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Title: Pre-therapy skills required to be ready for cognitive behavioural therapy in people living with dementia
Author: Stott, Joshua Charles Hugh
ISNI:       0000 0004 7661 2345
Awarding Body: UCL (University College London)
Current Institution: University College London (University of London)
Date of Award: 2018
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Background: People living with dementia (PLWD) commonly experience depression and anxiety. For the general adult population, cognitive behavioural therapy (CBT) is a recommended treatment. Adapted forms of CBT have been used with PLWD. However, method of adaptation and outcomes are inconsistent across studies. Examining pre-therapy skills required to take part in a core aspect of CBT (cognitive restructuring) in PLWD could inform future adaptation. Given the limited previous work in PLWD, the intellectual disability literature was systematically reviewed and integrated with the dementia literature to inform aims. Main aims: 1) to develop measures of pre-therapy skills (behaviour-thought-feeling discrimination and cognitive mediation) validated for use with PLWD; 2) to compare performance of PLWD and older (OA) and younger (YA) adults without a recognised neurocognitive impairment on these validated pre-therapy skill measures; 3) to examine whether neurocognition mediates observed differences between PLWD and OA in pre-therapy skill performance; 4) to examine neurocognitive correlates of pre-therapy skill measures in PLWD with a focus on memory, language and executive function. Main methods: 102 PLWD, 77 OA and 56 YA were recruited. Measures of pre-therapy skills used in an intellectual disability context were adapted for PLWD using a published framework and subjected to factor analysis and validity checks. Performance on pre-therapy skills measures was compared across groups, mediation of between group differences was assessed (using structural equation modelling) and correlations between pre-therapy skills and neurocognitive functions were examined. Main findings: Tools were developed. PLWD scored lower than OA who scored lower than YA on pre-therapy skills measures. Differences between OA and PLWD but not between OA and YA were mediated by neurocognition. Pre-therapy skill performance was associated with scores on measures of language and, to a lesser extent, executive function. Use of tools within, and implications of findings for, CBT practice and research are discussed.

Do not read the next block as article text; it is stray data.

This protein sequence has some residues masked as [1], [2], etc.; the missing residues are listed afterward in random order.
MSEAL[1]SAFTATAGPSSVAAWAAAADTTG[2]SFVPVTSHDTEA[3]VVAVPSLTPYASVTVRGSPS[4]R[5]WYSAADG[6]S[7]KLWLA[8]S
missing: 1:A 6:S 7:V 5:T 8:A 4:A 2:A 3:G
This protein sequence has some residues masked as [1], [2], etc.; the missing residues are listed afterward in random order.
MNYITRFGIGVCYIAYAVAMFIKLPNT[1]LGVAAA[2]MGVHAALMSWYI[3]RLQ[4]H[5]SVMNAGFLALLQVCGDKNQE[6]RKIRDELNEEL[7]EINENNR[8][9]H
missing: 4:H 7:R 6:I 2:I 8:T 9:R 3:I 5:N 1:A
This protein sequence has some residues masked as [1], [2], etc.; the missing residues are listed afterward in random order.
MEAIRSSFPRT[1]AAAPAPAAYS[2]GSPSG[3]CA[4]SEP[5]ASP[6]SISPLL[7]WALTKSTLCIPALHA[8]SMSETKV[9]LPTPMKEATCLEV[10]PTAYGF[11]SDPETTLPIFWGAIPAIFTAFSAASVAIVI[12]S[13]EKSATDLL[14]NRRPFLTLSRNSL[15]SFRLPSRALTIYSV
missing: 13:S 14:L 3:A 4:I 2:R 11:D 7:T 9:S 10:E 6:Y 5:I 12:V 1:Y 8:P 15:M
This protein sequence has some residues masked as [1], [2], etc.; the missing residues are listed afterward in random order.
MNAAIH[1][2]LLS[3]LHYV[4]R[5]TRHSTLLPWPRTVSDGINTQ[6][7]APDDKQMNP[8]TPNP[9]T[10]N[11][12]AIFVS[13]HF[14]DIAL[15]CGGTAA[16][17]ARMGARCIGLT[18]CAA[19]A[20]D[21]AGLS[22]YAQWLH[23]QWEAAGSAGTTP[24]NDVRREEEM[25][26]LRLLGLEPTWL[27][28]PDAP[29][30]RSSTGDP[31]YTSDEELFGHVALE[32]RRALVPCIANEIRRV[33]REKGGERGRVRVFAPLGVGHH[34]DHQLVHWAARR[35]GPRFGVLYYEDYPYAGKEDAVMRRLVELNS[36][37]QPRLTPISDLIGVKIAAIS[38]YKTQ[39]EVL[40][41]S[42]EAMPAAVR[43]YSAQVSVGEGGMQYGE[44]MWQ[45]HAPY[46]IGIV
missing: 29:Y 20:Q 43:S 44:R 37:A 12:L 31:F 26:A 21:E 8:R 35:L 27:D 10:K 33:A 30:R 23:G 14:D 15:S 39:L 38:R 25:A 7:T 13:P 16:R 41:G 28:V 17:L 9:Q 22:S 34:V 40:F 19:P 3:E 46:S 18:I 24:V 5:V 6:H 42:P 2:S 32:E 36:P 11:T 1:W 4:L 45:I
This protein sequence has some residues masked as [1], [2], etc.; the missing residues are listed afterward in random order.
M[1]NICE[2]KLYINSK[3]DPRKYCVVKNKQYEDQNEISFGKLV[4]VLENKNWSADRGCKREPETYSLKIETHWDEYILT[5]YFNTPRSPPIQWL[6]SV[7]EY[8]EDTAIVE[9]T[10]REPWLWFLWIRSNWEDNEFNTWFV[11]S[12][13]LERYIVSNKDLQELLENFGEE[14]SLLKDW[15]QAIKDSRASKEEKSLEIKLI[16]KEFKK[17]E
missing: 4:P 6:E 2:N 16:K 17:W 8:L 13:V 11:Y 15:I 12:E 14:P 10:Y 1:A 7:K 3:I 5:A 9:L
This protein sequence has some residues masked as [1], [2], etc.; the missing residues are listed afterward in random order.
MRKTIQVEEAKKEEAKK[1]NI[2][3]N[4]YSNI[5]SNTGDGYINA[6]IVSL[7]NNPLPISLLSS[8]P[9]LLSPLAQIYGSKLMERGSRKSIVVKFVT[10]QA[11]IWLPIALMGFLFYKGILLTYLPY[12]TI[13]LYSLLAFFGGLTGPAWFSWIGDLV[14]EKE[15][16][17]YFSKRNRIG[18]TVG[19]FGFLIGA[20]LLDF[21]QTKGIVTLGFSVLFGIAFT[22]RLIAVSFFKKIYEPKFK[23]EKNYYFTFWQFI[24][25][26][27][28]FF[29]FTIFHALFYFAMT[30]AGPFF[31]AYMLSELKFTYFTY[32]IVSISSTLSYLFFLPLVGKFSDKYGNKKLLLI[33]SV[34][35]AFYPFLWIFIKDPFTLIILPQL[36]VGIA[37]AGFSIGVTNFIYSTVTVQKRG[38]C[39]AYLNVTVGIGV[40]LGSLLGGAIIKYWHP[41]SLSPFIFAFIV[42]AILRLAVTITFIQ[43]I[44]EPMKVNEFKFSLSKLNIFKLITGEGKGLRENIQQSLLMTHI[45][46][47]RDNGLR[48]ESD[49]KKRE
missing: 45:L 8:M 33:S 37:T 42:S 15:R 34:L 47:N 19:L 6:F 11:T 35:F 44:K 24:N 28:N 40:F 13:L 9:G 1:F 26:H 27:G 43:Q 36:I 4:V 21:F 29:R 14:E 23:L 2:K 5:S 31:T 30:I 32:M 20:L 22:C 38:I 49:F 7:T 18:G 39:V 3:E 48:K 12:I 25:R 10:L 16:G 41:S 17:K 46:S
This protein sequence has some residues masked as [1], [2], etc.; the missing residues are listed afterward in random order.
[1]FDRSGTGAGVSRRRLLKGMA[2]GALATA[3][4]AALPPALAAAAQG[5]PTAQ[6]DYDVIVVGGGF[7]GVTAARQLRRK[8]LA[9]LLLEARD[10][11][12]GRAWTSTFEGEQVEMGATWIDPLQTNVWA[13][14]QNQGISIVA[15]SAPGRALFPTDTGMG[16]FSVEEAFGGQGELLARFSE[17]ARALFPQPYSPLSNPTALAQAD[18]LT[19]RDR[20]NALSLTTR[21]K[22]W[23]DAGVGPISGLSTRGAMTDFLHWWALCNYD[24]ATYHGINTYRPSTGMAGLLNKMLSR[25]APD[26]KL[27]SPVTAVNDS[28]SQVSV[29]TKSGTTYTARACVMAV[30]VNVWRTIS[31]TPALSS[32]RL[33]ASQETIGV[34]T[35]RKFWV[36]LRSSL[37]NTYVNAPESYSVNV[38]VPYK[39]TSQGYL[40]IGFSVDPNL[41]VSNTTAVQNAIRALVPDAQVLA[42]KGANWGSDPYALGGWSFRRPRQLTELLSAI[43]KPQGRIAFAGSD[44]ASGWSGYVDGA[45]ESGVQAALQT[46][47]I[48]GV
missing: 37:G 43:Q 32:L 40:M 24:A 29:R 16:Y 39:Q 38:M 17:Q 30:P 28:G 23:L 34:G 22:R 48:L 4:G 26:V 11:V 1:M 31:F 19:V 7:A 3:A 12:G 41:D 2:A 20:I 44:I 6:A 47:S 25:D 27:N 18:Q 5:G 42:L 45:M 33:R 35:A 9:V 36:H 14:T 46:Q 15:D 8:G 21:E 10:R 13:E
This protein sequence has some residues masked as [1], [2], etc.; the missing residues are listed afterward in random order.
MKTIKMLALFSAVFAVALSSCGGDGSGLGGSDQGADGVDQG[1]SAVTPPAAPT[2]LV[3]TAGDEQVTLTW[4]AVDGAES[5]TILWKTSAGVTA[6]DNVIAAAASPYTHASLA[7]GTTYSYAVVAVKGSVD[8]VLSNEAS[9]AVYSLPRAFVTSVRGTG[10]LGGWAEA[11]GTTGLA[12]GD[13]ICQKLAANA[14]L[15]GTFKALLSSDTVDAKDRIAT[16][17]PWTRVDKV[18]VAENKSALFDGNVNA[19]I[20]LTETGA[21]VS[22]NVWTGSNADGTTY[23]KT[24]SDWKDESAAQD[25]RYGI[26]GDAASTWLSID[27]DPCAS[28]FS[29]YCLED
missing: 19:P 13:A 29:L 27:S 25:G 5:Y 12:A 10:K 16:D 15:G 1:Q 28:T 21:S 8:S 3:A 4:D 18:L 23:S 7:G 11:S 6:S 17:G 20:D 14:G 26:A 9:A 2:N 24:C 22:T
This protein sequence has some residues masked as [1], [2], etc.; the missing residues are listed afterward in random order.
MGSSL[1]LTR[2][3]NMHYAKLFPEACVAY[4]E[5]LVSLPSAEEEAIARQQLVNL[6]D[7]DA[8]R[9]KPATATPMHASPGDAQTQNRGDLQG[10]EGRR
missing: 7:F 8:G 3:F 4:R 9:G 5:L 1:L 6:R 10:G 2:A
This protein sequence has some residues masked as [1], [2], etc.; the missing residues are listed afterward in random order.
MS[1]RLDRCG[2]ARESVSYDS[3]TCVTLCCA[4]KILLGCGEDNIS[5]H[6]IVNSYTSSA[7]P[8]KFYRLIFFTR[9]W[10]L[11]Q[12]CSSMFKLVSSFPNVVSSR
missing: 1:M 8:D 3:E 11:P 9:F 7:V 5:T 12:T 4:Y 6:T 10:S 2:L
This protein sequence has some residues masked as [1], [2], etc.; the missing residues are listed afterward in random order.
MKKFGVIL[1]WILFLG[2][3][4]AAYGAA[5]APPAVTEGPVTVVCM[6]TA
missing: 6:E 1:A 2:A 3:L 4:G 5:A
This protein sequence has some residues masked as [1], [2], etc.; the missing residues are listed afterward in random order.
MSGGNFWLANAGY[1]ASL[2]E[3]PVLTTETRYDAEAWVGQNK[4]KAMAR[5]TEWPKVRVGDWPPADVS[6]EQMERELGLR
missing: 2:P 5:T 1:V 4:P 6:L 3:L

Supervisor: Charlesworth, G. ; Scior, K. Sponsor: Not available
Qualification Name: Thesis (Ph.D.) Qualification Level: Doctoral
EThOS ID:  DOI: Not available